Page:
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The Manchurian Myth: Nationalism, Resistance, and Collaboration in Modern China

Rana Mitter
Copyright Date: 2000
Edition: 1
Pages: 306
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  • Book Info
    The Manchurian Myth
    Book Description:

    A powerful element in twentieth-century Chinese politics has been the myth of Chinese resistance to Japan's seizure of Manchuria in 1931. Investigating the shifting alliances of key players in that event, Rana Mitter traces the development of the narrative of resistance to the occupation and shows how it became part of China's political consciousness, enduring even today. After Japan's September 1931 military strike leading to a takeover of the Northeast, the Chinese responded in three major ways: collaboration, resistance in exile, and resistance on the ground. What motives prompted some Chinese to collaborate, others to resist? What were conditions like under the Japanese? Through careful reading of Chinese and Japanese sources, particularly local government records, newspapers, and journals published both inside and outside occupied Manchuria, Mitter sheds important new light on these questions.

    eISBN: 978-0-520-92388-1
    Subjects: History

Table of Contents

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  1. Front Matter
    (pp. i-vi)
  2. Table of Contents
    (pp. vii-viii)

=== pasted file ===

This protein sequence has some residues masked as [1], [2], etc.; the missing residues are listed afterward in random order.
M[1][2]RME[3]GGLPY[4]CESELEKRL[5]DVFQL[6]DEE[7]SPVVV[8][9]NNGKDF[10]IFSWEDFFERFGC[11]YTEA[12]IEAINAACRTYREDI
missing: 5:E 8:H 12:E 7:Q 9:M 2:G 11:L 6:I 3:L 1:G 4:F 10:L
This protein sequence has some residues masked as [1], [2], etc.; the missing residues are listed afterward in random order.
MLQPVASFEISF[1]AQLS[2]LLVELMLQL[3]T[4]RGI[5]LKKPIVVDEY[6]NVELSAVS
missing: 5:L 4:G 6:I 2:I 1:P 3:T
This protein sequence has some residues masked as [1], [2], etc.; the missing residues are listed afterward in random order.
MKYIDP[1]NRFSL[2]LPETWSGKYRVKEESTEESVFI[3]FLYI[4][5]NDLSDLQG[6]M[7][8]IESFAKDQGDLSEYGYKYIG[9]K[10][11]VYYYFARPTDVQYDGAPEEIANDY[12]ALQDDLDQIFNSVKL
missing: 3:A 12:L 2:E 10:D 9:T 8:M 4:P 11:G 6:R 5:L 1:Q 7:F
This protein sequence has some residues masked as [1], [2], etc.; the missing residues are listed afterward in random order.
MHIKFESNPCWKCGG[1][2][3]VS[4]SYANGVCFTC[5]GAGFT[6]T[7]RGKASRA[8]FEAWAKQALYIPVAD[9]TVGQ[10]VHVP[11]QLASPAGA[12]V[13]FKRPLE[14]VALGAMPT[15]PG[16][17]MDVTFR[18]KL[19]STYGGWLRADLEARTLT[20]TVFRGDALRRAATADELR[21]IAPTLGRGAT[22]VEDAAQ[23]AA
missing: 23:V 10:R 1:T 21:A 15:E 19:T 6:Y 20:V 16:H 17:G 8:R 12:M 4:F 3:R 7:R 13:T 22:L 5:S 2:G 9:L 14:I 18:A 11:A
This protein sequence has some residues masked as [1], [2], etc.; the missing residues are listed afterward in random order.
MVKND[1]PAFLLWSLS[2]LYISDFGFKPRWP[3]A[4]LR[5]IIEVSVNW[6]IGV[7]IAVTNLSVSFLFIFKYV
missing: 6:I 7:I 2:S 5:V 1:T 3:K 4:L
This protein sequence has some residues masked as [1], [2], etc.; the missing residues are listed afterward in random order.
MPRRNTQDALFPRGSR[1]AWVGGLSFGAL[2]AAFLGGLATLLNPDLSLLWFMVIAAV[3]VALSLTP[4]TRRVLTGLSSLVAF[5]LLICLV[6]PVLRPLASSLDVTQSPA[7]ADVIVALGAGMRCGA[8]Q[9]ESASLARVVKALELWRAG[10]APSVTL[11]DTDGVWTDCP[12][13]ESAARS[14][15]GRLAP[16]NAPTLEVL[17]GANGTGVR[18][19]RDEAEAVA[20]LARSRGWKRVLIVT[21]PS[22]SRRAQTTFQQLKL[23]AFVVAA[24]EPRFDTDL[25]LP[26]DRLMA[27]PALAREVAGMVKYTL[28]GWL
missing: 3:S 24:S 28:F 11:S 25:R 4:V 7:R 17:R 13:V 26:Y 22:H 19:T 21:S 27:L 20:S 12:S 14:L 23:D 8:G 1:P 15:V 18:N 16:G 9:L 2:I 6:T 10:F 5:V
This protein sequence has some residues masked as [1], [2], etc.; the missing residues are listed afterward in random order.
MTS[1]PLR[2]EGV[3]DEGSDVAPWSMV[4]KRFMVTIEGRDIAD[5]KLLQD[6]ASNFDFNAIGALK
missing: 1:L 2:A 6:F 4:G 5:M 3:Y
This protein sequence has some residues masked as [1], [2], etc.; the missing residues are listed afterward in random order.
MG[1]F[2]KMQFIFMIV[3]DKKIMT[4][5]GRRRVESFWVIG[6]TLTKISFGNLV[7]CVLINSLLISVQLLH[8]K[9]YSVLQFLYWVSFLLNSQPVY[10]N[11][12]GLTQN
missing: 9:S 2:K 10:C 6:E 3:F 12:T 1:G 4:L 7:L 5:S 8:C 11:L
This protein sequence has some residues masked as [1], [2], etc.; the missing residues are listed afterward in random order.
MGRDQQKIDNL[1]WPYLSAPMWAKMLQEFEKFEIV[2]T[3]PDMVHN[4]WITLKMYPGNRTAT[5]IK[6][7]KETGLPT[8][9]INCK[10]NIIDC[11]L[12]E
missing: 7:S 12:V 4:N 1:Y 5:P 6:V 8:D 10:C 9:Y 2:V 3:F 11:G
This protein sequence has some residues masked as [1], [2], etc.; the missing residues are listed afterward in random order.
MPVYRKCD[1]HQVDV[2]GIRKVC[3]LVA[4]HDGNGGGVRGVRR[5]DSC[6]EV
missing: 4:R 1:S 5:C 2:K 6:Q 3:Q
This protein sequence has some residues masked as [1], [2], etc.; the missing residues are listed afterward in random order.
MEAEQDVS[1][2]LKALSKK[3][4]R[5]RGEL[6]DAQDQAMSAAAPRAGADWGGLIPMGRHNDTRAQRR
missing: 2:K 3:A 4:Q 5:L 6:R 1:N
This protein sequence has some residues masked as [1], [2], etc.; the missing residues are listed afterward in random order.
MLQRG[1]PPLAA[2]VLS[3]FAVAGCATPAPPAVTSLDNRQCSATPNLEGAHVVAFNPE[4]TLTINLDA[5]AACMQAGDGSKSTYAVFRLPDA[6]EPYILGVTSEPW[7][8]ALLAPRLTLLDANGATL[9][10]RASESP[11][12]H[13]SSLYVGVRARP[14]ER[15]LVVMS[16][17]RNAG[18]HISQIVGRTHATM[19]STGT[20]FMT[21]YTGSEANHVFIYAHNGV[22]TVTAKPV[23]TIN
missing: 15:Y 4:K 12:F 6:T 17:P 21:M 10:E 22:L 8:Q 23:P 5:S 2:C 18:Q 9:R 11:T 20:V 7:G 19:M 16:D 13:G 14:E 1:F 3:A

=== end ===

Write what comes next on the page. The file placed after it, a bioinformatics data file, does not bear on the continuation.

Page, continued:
3. Acknowledgments
    (pp. ix-x)
  4. Note on the Text
    (pp. xi-xii)
  5. CHAPTER 1 Introduction: Crisis or Catalyst?
    (pp. 1-19)

    In May 1932, A. T. Steele, an American journalist commissioned by theNew York Times, came to the end of a wet, muddy, and often dangerous journey. He had spent over a week trekking across the ill-maintained back roads of Manchukuo, the puppet state established by the Japanese army in Northeast China in 1932. Steele had entered the Japanese-occupied region illegally, but he considered the risk to be worthwhile in his enthusiasm to chase down a big story: a face-to-face meeting with the renowned Manchurian Chinese resistance leader Ma Zhanshan. In the months after the first Japanese attack, Ma had...

  6. CHAPTER 2 Reform and Reaction: Northeast China under Zhang Xueliang, 1928–1931
    (pp. 20-71)

    The Northeast of China has been known since the mid-seventeenth century as “the Three Eastern Provinces” (Dongsansheng: Fengtian, renamed Liaoning between 1929 and 1931; Jilin; and Heilongjiang). It is a grim place, today marked by gray industrial landscapes, separated by stretches of stark plains and mountains, but in earlier centuries it was even more of a wilderness. The homeland of the Manchus, whose Qing dynasty conquered China in the seventeenth century, the Northeast was, from the mid-seventeenth century until the late eighteenth century, supposed to be off-limits to the Han Chinese. Yet in practice this regulation was often broken, and...

  7. CHAPTER 3 Staying On: Co-optation of the Northeastern Provincial Elites, 1931–1932
    (pp. 72-100)

    The days and weeks after the Manchurian Incident were marked by widespread cooperation between the Japanese invaders and the local Chinese leaders. In many places there was valiant fighting by Chinese opposed to the occupation, but as it was not centrally coordinated it had little overall effect. Although the training and high mechanization of the Kwantung Army was crucial to the speed and efficiency with which it staged the Manchurian Incident, with relatively few troops in the area it could not have retained control over an area of 350,000 square miles with a population of 30 million by relying on...

  8. CHAPTER 4 Shrapnel and Social Spending: Local Elite Collaboration in Manchukuo, 1931–1933
    (pp. 101-129)